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Induction seems to not work?

  • #1
rock.freak667
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Homework Statement



Prove by mathematical induction,or otherwise,that [itex]23^{2n}+31^{2n}+46[/itex] is divisible by 48 for all [itex]n \geq 0[/itex]

Homework Equations





The Attempt at a Solution



Assume true for n=N

[tex]23^{2N}+31^{2N}+46=48A[/tex]

[tex] \times (23^2 + 31^2)[/tex]

[tex]23^{2N+2}+31^{2N+2}+46(23^2 + 31^2)+23^2(31^{2N})+31^2(23^{2N})=48A(23^2 + 31^2)[/tex]


[tex]23^{2N+2}+31^{2N+2}+68540+31^{2N}(528+1)+23^{2N}(960+1)=48A(23^2 + 31^2)[/tex]

Simplifying gives me what I need, i.e. things divible by 48, but 68540 is not...any suggestions?
 

Answers and Replies

  • #2
Dick
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Everything is not supposed to be divisible by 48. You can drop the things that are, of course. Now you just want to show 68540+31^(2N)+23^(2N) gives a remainder of 46 when divided by 48. BTW, it's easier without induction. Just observe 23^2 and 31^2 are both equal to 1 mod 48.
 
  • #3
378
2
Code:
[tex]23^{2N}+31^{2N}+46=48A[/tex]
correct

[tex] \times (23^2 + 31^2)[/tex]
what's this doing there? if this is a part of the first equation ...


at n+1:
23^(2n)*23^2 + 31^(2n)*31^2+46

now trying writing this in orginal form:

23^(2n)*528 + 23^(2n) + 31^(2n)*31^2+46

do same for 31 ..
 
  • #4
378
2
since you already got the answer.. here's what I did:

23^(2n)*528 + 23^(2n) + 31^(2n)*960 + 31 ^(2n) +46

= {23^(2n) + 31 ^(2n) +46} + {23^(2n)*528 + 31^(2n)*960}

everything divisible by 48
 
  • #5
rock.freak667
Homework Helper
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Code:
[tex]23^{2N}+31^{2N}+46=48A[/tex]
correct



what's this doing there? if this is a part of the first equation ...


at n+1:
23^(2n)*23^2 + 31^(2n)*31^2+46

now trying writing this in orginal form:

23^(2n)*528 + 23^(2n) + 31^(2n)*31^2+46

do same for 31 ..
Well I multiplied what I assumed to be true by [itex]23^2+31^2[/itex] so could get [itex]23^{2N+2}+31^{2N+2}[/itex]

since you already got the answer.. here's what I did:

23^(2n)*528 + 23^(2n) + 31^(2n)*960 + 31 ^(2n) +46

= {23^(2n) + 31 ^(2n) +46} + {23^(2n)*528 + 31^(2n)*960}

everything divisible by 48

wouldn't I need to show that everything is divisible by 48 for it to be true,hence why I can't show 68540 is divisible by 48.


Everything is not supposed to be divisible by 48. You can drop the things that are, of course. Now you just want to show 68540+31^(2N)+23^(2N) gives a remainder of 46 when divided by 48. BTW, it's easier without induction. Just observe 23^2 and 31^2 are both equal to 1 mod 48.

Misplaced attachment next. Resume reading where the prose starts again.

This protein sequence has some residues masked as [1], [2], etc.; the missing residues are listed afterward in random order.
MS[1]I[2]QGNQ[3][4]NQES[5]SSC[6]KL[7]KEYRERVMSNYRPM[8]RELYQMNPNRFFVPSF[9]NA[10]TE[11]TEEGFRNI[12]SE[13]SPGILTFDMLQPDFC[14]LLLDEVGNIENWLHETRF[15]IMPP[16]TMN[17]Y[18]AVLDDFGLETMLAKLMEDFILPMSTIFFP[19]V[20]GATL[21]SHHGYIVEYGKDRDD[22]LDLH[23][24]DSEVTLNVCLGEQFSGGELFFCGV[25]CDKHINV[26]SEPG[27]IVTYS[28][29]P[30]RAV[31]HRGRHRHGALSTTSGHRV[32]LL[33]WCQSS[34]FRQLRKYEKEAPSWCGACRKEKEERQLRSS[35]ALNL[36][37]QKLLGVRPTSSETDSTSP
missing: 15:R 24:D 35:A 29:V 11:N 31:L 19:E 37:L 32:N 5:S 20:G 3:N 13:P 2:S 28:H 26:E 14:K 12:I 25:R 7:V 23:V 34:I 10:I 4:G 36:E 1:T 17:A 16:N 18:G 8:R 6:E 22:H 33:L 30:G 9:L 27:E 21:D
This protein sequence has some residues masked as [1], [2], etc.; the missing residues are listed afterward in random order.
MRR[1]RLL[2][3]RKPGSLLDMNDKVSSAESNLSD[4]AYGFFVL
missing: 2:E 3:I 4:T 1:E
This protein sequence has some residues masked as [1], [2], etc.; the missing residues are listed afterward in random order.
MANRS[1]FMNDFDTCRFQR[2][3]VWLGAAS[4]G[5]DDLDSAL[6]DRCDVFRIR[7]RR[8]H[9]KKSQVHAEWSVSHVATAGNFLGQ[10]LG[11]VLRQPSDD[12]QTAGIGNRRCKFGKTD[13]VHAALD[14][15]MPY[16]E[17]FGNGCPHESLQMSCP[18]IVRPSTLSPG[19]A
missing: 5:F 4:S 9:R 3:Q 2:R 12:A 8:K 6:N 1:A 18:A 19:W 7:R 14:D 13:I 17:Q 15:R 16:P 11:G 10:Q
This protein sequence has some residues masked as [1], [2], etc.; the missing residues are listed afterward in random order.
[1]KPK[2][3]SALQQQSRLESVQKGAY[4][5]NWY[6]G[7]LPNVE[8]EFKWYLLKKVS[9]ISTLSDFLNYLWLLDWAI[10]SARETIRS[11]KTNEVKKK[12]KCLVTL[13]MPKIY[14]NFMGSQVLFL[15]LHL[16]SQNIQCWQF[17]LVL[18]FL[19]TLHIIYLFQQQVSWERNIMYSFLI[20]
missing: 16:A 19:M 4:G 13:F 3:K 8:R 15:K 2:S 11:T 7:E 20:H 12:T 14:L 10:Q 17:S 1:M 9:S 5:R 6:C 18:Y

I don't get how I am supposed to show it gives a remaineder of 48, when in the inductive hypothesis, I assumed that everything was together was divisible by 48.

Also,I don't understand what 1 mod 48 means. If it has to do with modular arithmetic,then I definately don't know what you are talking about since I never learnt that.
 
  • #6
378
2
since you already got the answer.. here's what I did:

23^(2n)*528 + 23^(2n) + 31^(2n)*960 + 31 ^(2n) +46

= {23^(2n) + 31 ^(2n) +46} + {23^(2n)*528 + 31^(2n)*960}

everything divisible by 48


wouldn't I need to show that everything is divisible by 48 for it to be true


Over there, from induction you assumed that {23^(2n) + 31 ^(2n) +46} is divisible by 48

at n+1 .. you get {23^(2n) + 31 ^(2n) +46} + {23^(2n)*528 + 31^(2n)*960}

divide this by 48..
{23^(2n) + 31 ^(2n) +46} is divisible
23^(2n)*528 is divisible
31^(2n)*960 is divisible...

so everything is proved
 
  • #7
rock.freak667
Homework Helper
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So I am supposed to just substitute n=N+1 instead of building the (N+1)th term?
 
  • #8
378
2
So I am supposed to just substitute n=N+1 instead of building the (N+1)th term?
yep, isn't this is what you do for induction?

first assume it is true for n
and then substitute n by n+1 .. and prove it is true
 
  • #9
Dick
Science Advisor
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You really already have it, you just don't seem to see it. According to your inductive hypothesis, if you divide 23^(2N)+31^(2N) by 48, what is the remainder? Now look at the N+1 case. Assuming the hypothesis what's the remainder of 23^(2N+2)+31^(2N+2) divided by 48?
 
  • #10
HallsofIvy
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I don't get how I am supposed to show it gives a remaineder of 48, when in the inductive hypothesis, I assumed that everything was together was divisible by 48.
He didn't say "remainder of 48", he said remainder of 46- so that added to the other remainders, they add up to 48.

Also,I don't understand what 1 mod 48 means. If it has to do with modular arithmetic,then I definately don't know what you are talking about since I never learnt that.
232= 529= 11(48)+ 1, 312= 961= 20(48)+ 1
So each has a remainder of one when divided by 48.

Also (x+ 1)n= a string of things times powers of x + 1 and so has a remainder of 1 when divided by x. Both 232n and 312n have a remainder of 1 when divided by 48 for any n.
 

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